The current Ethereum 1.0 is still a PoW blockchain. It will continue with its PoW operations, even in the wake of Eth2’s beacon chain and sharding. It’s important to note that it will take time before Eth2 can process transactions and support smart contracts. However, the theoretical plan is to merge the old PoW Ethereum Mainnet with the new PoS Ethereum 2.0 by making the former one of the 64 shards in the modern parallel system plan.
Thus, it will lose its PoW attributes, and miners will no longer transact on the blockchain. The PoW-PoS merger is in the plan for phase 1.5 of the Ethereum 2.0 upgrade slated for 2021 after the previous one. If PoW’s scalability problem finds a solution, the blockchain would still suffer from inadequate decentralization.
Due to the immense computing power needed to mine, there’s the likelihood of monopoly formation since the resources might lay in possession of just a few. With PoS, validators are chosen based on the stake they hold. With PoS, a validator will be in a position to mine with the typical consumer PC.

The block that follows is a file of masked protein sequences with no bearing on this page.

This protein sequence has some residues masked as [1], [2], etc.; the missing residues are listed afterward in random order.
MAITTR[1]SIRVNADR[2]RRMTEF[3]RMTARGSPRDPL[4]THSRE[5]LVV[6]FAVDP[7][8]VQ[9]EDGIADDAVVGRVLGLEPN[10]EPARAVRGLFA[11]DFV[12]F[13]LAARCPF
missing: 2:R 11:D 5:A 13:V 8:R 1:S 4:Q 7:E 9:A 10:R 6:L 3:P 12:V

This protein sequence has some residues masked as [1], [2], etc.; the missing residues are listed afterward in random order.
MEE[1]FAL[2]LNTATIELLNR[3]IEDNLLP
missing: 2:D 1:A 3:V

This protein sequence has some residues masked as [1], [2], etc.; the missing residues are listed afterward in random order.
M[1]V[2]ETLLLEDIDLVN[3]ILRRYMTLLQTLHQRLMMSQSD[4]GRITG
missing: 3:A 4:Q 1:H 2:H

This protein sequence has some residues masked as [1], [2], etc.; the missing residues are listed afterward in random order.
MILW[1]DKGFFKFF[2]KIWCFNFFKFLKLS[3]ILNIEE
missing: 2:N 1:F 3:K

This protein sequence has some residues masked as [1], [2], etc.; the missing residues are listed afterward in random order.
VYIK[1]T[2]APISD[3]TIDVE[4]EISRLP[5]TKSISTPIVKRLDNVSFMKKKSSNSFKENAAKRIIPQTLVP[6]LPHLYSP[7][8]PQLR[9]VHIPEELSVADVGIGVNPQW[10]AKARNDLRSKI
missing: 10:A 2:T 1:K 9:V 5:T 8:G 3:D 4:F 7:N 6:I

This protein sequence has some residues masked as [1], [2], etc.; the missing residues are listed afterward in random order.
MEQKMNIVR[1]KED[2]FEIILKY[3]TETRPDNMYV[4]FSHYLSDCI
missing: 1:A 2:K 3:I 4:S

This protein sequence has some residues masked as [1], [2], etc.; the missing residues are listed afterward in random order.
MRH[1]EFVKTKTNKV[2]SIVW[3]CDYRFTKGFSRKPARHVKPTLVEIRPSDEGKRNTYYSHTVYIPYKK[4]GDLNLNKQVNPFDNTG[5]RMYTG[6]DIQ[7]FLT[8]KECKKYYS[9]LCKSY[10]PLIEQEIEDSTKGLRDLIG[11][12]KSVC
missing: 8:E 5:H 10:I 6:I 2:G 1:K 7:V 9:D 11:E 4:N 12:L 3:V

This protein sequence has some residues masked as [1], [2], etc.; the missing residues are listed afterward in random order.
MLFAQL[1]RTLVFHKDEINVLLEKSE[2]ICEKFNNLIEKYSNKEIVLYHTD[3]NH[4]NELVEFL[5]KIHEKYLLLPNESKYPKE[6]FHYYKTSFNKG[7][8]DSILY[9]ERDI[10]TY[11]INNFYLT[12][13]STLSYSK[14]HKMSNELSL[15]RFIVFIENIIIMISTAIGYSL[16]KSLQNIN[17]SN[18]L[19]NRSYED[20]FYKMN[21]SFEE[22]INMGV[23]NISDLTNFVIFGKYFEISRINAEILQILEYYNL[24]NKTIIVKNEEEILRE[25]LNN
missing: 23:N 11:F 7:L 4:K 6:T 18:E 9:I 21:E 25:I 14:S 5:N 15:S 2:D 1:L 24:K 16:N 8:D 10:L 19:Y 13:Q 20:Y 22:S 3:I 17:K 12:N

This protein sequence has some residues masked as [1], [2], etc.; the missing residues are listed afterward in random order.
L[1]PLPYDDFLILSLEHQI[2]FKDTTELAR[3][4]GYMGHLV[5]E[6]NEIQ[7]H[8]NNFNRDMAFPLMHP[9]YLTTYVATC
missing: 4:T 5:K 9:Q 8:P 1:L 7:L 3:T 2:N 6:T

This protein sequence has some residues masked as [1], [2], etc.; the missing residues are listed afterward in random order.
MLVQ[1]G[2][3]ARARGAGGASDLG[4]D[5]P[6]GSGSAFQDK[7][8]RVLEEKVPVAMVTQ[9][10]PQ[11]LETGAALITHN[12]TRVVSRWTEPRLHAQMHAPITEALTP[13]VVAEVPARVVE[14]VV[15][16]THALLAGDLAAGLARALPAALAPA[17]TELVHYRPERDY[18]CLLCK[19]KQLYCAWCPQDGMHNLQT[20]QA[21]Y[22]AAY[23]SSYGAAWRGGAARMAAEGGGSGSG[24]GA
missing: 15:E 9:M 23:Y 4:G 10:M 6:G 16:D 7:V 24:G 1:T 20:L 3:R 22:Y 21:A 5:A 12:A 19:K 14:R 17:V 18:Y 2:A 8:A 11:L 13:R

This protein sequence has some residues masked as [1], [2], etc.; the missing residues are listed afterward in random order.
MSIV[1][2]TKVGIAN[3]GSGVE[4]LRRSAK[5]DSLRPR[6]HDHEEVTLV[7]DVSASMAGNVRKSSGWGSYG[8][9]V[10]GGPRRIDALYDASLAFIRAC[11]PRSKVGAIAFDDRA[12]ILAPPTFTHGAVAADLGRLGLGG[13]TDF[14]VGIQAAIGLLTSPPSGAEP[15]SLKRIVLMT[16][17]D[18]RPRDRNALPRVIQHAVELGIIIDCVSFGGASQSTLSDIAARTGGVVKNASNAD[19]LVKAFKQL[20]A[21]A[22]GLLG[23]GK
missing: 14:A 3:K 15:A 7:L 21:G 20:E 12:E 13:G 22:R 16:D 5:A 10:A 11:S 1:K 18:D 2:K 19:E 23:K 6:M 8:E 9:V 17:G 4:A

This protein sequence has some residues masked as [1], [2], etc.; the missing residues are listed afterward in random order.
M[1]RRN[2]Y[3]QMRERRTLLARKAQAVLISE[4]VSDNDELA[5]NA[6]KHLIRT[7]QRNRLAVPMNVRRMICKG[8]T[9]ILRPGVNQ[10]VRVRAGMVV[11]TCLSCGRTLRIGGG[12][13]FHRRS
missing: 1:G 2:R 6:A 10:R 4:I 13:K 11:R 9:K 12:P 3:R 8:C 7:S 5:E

Phase 2: Wholly Established Shards (2021-2022)
The implementation of shard chains lies in the previous step. However, the chains in the initial stages will only have the capacity to hold transactional data. The blockchain won’t be complete without bringing smart contracts on board.
This phase will transform the shards into fully-fledged units able to admit smart contracts. The development will also involve the introduction of Ether accounts and their transactional capabilities like “sending” crypto to other wallets.
The development of a system environment suitable for hosting the scalable dApps expected on the new Eth2 platform will also form part of this stage.
Growth in blockchain science faces three challenges. Boosting security and raising the degree of scalability are the primary concerns. Reducing centralization is the other concern. Ethereum 2.0 seems capable of handling all three, albeit in theory for now.
With an ambitious plan of adding more shards on top of the initial 64, Ethereum 2.0 promises an impressive scalability plan. The expected PoS minting system is secure because validators lock up their funds (stakes) with an expectation of mining a block. If they’re fraudulent, they risk losing their stakes and blocked from transacting. PoS validation technique based on the amount of stake will end the PoW monopolistic tendencies.
The Ethereum community remains mostly optimistic about the new “Serenity” era!